Tim Kilkeary is a driven man, and not only because he owns two North Strabane Township businesses.

He has been a gearhead, a car aficionado, for much of his life, pursuing a passion he seemingly acquired through DNA. His late father, Bill, had a similar fervor for vehicles.

Those passions morphed into professions for father and son. Forty years ago, in June 1981, Bill launched Kilkeary’s Auto Body Inc. at 647 Thomas Road. The repair shop endures to this day, having outlasted a number of regional competitors en route to a milestone birthday celebration planned for next month.

“It’s been a lot of fun. I’m proud of the fact that we’ve been here 40 years,” said Tim, 55, who, as a Peters Township High School student, began working there when it opened.

He took over the body shop, and real estate on which it sits, from his father in 2007. Then about four years later, he started a second auto shop on the site — Customs by Kilkeary.

Customs, according to its website, “is a nationally recognized premier custom-build hot rod company that is focused on extreme attention to detail.”

That facility also is a testament to Tim’s dad.

“My father was a hot rod hobbyist his entire life. I picked it up,” said Tim, who still resides in Peters.

The hot rod shop is an intriguing endeavor, where three employees upgrade or modify high-end vehicles such as Bentleys, Lamborghinis and Ferraris.

“We build some from scratch,” Kilkeary said. “We build cars with a budget of up to $1 million.”

Former Pittsburgh Steelers safety Ike Taylor is among the clients who did not pass on an opportunity to have Customs construct a car for him.

The vast majority of these hot rods, Kilkeary said, are for road use, not competitive racing. His duties related that business have taken him to Stuttgart, Germany, Saudi Arabia and numerous locations across the United States.

Customs, according to the founder, “was born out of a horrible experience.” Tim said he and his dad “fixed a couple” of hot rods at home, but took one “to another place. It was a bad idea. The guy was ripping us off.”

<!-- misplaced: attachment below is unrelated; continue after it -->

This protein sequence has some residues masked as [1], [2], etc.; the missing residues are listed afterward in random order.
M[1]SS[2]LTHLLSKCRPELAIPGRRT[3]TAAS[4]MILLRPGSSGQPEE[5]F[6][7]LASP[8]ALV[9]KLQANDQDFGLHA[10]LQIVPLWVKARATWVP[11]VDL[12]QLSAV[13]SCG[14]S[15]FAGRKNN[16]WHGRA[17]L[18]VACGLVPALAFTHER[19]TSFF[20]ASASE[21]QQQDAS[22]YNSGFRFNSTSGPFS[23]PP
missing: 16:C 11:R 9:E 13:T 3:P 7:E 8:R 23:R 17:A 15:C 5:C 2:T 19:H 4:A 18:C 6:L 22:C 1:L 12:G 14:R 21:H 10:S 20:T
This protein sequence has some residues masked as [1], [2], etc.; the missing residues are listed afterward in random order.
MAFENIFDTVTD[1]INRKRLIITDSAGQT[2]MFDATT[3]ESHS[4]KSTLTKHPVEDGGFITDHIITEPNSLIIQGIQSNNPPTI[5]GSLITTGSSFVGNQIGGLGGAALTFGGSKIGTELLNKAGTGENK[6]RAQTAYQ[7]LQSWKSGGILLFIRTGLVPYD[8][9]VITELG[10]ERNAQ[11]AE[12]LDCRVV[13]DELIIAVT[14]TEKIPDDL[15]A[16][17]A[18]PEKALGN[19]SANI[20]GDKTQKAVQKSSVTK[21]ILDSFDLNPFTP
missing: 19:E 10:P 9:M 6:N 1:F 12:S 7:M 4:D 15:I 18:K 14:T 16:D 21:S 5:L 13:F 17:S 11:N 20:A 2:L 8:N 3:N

Tim Kilkeary said they spent $50,000 on equipment and opened the second shop.

“The other guy is out of business,” he said.

While some may consider the hot rod operation to be the jewel of the Kilkeary property, the collision shop is the setting on which it rests. That garage had a modest beginning, with only two technicians toiling in 900 square feet of space. Work centered mostly on rust repair and touch-ups.

Kilkeary’s Auto Body has changed dramatically over time. There are now 25 certified technicians, along with customer service personnel, in a workspace with more than 20,000 square feet. The facility, according to its website, “can handle around 250 repairs per month.”

“It’s one of the biggest collision shops in the market,” Tim said, adding a number of employees have been on the payroll for 20 or more years. General manager Becky Ames is one of them; she runs the show, according to Tim. His brother Keith is the lead painter.

His father, who died in 2016, had an affinity for cars that prompted him to take a chance, one that his wife and a good friend did not endorse. Bill had a secure, well-paying job as a welder at a local plant, but had been doing auto body work at home for a Canonsburg man. The elder Kilkeary decided to open his own shop.

“He ended up being successful,” Tim said with a grin.

He came on board as a teen while participating in a tech cooperative program at Peters Township High School.

“I’d leave the high school at 11:30, be at the garage around 12:30 and work till 5,” he recalled.

Forty years later, he remains a staple there — while adding a second endeavor onsite.

His father’s influence continues, to be sure. And his name endures as well. The shops have a living mascot, a French bulldog named Willie, a spinoff moniker based on the founder.

Kilkeary’s has a dogged determination to continue.

Staff Writer

Rick Shrum joined the Observer-Reporter as a reporter in 2012, after serving as a section editor, sports reporter and copy editor at the Pittsburgh Post-Gazette. Rick has won seven individual writing awards, including two Golden Quills.

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